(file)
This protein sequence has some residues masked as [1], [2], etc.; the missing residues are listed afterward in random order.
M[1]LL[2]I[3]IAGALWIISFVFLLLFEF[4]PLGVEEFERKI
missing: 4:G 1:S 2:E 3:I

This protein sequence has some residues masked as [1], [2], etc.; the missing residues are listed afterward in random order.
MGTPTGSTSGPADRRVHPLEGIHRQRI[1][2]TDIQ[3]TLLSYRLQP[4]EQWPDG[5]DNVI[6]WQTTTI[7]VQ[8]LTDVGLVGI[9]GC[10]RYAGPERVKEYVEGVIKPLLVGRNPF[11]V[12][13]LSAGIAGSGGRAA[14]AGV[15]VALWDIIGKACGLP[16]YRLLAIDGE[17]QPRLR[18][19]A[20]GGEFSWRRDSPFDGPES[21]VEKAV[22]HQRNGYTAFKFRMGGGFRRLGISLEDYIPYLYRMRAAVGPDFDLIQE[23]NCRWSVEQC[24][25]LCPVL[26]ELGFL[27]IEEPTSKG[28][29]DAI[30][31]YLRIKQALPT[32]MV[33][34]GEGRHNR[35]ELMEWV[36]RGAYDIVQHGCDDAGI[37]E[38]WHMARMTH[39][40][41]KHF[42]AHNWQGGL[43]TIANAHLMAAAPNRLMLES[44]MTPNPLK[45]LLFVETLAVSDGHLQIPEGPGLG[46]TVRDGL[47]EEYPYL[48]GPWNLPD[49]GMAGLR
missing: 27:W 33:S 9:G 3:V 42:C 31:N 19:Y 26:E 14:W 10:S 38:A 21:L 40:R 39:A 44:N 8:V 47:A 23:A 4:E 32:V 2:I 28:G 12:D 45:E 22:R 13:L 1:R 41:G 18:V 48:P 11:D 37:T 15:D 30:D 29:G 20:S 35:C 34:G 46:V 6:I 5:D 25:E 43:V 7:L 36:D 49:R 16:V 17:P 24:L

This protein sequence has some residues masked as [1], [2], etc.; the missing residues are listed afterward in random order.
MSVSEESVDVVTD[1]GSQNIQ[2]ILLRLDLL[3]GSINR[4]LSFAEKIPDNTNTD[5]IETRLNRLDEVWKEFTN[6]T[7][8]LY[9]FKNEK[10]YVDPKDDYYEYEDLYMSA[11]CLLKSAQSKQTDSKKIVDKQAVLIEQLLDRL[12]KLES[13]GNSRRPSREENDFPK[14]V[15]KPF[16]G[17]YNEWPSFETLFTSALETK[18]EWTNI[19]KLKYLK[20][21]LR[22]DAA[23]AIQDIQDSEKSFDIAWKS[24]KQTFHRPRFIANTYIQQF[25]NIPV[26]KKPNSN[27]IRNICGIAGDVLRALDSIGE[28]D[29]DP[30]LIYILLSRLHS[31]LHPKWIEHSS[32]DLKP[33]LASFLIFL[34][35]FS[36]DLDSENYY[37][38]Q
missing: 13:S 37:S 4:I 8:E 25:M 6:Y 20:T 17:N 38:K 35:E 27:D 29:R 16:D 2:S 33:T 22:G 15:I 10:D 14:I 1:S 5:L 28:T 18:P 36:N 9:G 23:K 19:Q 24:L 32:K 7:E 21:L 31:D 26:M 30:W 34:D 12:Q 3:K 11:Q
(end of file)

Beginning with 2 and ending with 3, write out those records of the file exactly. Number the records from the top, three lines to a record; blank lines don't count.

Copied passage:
This protein sequence has some residues masked as [1], [2], etc.; the missing residues are listed afterward in random order.
MGTPTGSTSGPADRRVHPLEGIHRQRI[1][2]TDIQ[3]TLLSYRLQP[4]EQWPDG[5]DNVI[6]WQTTTI[7]VQ[8]LTDVGLVGI[9]GC[10]RYAGPERVKEYVEGVIKPLLVGRNPF[11]V[12][13]LSAGIAGSGGRAA[14]AGV[15]VALWDIIGKACGLP[16]YRLLAIDGE[17]QPRLR[18][19]A[20]GGEFSWRRDSPFDGPES[21]VEKAV[22]HQRNGYTAFKFRMGGGFRRLGISLEDYIPYLYRMRAAVGPDFDLIQE[23]NCRWSVEQC[24][25]LCPVL[26]ELGFL[27]IEEPTSKG[28][29]DAI[30][31]YLRIKQALPT[32]MV[33][34]GEGRHNR[35]ELMEWV[36]RGAYDIVQHGCDDAGI[37]E[38]WHMARMTH[39][40][41]KHF[42]AHNWQGGL[43]TIANAHLMAAAPNRLMLES[44]MTPNPLK[45]LLFVETLAVSDGHLQIPEGPGLG[46]TVRDGL[47]EEYPYL[48]GPWNLPD[49]GMAGLR
missing: 27:W 33:S 9:G 3:V 42:C 31:N 19:Y 26:E 14:W 10:S 38:A 21:L 40:R 39:A 44:N 8:V 47:A 23:A 4:E 32:V 2:I 28:G 12:D 45:E 22:R 13:L 1:R 41:G 18:V 48:P 11:D 37:T 15:D 30:D 29:G 20:S 35:C 34:G 46:V 6:I 5:D 25:E 43:V 7:L 36:D 49:R 16:V 17:P 24:L

This protein sequence has some residues masked as [1], [2], etc.; the missing residues are listed afterward in random order.
MSVSEESVDVVTD[1]GSQNIQ[2]ILLRLDLL[3]GSINR[4]LSFAEKIPDNTNTD[5]IETRLNRLDEVWKEFTN[6]T[7][8]LY[9]FKNEK[10]YVDPKDDYYEYEDLYMSA[11]CLLKSAQSKQTDSKKIVDKQAVLIEQLLDRL[12]KLES[13]GNSRRPSREENDFPK[14]V[15]KPF[16]G[17]YNEWPSFETLFTSALETK[18]EWTNI[19]KLKYLK[20][21]LR[22]DAA[23]AIQDIQDSEKSFDIAWKS[24]KQTFHRPRFIANTYIQQF[25]NIPV[26]KKPNSN[27]IRNICGIAGDVLRALDSIGE[28]D[29]DP[30]LIYILLSRLHS[31]LHPKWIEHSS[32]DLKP[33]LASFLIFL[34][35]FS[36]DLDSENYY[37][38]Q
missing: 13:S 37:S 4:I 8:E 25:M 6:Y 20:T 17:N 38:K 35:E 27:D 29:R 16:D 2:S 33:T 22:G 15:I 10:D 14:I 1:S 5:L 28:T 18:P 36:N 9:G 23:K 19:Q 24:L 32:K 7:E 21:L 31:D 26:M 30:W 34:D 12:Q 3:K 11:Q